Great air conditioners

The gadget guys at The Wirecutter like two from LG

Published June 24, 2012 4:00PM (EDT)

This article originally appeared on The Wirecutter.

If you’ve got a small- to medium-sized room you want to keep cool this summer, you should buy an LG LW8011ER 8,000 BTU Air Conditioner.  Priced at $259, it offers a great combination of features, a five-year warranty and enough power to easily cool a 225- to 350-square-foot space with some people in it.

The WirecutterIf you’ve got a medium- to large-sized space you want to drive the temperature down in, you should think about stepping up to a 12,000 BTU unit like the LG LW1212ER 12,000 BTU Air Conditioner. It’ll keep a space up to 550 square feet cool for $319.

Why am I recommending two different air conditioners to you? Well, air conditioning is a complicated technology. What I found over 15 hours of research is that what works for one room or house may not be a good solution for another. If a fan just isn't cutting it for you, here's what you'll need to know in order to stay cool this summer.


I started my research by learning about all the different kinds of air conditioners that were out there. If you own a house with forced air heating, you might want to invest in a central forced-air system that will regulate your house’s temperature and humidity level through it’s existing heating ducts and vents. You could go with a split/ductless unit: That’s an air conditioner with a compressor that sits outside of your house, pumping dry, refrigerated air inside through pipes. Some apartments come with a hole built into their exterior wall for installing a sleeved wall air conditioner. In many condos and apartments, renters and owners are forbidden from installing an air conditioner that can can be seen from outside the building, and sometimes people need to cool rooms that don't have windows, such as basements. For them, a portable air conditioner is the way to go. Wheel it into the room you want to cool, plug it in and turn it on.

Finally, there are models you can install in a window. They’re by far the most popular style of air conditioner in North America, and on the whole, they're the least expensive. They're also the style of air conditioner that we're going to focus on here.

It makes sense that window air conditioners are king on this continent. They’re easy to install with just one or two people. You can take them with you when you move to a new home. You also can buy one just about anywhere. Walk into Target or Walmart, and you’ll find them at the front of the store during the summer, often priced low enough that they could almost be considered a hot-weather impulse buy.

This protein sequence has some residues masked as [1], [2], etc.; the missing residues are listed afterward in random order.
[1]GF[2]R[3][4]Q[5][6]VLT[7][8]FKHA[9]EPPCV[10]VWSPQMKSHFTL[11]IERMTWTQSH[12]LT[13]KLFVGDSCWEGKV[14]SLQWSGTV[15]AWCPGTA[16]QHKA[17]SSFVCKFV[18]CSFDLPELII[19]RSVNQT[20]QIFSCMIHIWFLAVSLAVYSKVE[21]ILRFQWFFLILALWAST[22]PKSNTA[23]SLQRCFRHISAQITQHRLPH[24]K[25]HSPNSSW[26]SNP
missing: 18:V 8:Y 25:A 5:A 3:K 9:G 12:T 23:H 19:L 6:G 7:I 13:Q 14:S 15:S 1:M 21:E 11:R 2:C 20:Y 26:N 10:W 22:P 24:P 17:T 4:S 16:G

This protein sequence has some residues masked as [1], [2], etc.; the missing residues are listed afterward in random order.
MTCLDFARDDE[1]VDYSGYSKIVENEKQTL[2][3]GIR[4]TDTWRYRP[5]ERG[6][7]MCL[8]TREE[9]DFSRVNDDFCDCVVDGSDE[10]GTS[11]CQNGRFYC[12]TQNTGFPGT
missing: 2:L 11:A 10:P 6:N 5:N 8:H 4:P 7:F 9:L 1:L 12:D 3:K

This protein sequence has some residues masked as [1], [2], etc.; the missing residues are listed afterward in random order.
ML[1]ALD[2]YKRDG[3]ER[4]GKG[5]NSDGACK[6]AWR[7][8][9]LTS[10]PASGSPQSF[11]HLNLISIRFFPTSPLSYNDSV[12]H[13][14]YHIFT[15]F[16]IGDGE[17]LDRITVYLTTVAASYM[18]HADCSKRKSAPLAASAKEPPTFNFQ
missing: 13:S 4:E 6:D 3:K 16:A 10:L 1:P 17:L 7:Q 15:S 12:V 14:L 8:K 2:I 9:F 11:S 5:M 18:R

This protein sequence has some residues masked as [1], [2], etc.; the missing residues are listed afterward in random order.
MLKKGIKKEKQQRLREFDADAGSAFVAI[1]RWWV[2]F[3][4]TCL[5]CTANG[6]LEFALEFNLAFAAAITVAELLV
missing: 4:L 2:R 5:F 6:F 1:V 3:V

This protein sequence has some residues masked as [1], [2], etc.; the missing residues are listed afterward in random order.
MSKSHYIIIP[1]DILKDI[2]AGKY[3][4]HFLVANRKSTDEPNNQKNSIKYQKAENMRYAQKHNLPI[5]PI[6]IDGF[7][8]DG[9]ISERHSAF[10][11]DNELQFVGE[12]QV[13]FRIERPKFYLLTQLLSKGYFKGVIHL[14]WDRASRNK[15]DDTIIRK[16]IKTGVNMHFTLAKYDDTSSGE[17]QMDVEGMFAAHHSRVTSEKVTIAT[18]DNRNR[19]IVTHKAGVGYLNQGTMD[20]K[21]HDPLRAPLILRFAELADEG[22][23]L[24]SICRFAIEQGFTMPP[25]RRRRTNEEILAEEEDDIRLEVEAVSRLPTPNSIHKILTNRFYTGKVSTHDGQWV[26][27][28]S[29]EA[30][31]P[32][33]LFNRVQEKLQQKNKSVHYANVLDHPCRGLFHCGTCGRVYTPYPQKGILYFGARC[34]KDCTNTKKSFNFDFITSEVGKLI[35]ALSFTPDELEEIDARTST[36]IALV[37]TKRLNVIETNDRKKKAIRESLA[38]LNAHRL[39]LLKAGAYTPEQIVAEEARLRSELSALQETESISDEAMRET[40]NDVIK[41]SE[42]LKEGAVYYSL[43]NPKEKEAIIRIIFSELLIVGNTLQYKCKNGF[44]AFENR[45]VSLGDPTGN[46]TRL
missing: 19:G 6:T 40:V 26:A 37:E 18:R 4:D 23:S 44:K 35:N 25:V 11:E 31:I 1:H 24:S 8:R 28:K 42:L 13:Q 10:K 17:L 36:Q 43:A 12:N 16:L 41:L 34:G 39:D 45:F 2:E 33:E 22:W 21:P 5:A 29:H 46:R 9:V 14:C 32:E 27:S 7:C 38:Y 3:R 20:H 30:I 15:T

When you’re shopping for an air conditioner to install in your window, there are a number of things you should look for to make sure you’ll end up with a quality piece of hardware.

  • How many decibels an air conditioner generates when it’s running is an import factor to consider, especially for anyone planning on installing it in their bedroom or living room. If you can’t sleep or hear your TV for the noise your air conditioner makes, you’re trading one kind of discomfort for another.
  • You’ll likely want it to have digital controls, too. Going digital allows for a number of useful features, such as a remote control and an adjustable timer that turns off your air conditioner in the morning after you’ve gone to work and turns it back on in time to cool your home before you return at the end of the day.
  • Airflow control’s important — especially in small spaces like a bedroom. Not being able to stop cold air from blowing on your face while you’re trying to sleep sucks.
  • Finally, to save money and the environment, you’ll want your air conditioner to be Energy Star compliant.

I was surprised to find how little the people selling air conditioners at places like Walmart, Sears and even Home Depot knew about them. Specialty shops proved more knowledgeable, but a hell of a lot less friendly, than their chain store and big-box counterparts. It took me three store visits and seven phone calls before I discovered John, an employee at the Home Depot in Victoria, British Columbia, who was willing and capable of teaching me a little bit about how to cool my home. I asked John a question that I’d not been able to find a sound answer to online: whether a person who wanted to cool their home with window air conditioners would be better off with one large window air conditioner or a number of smaller units installed throughout the house.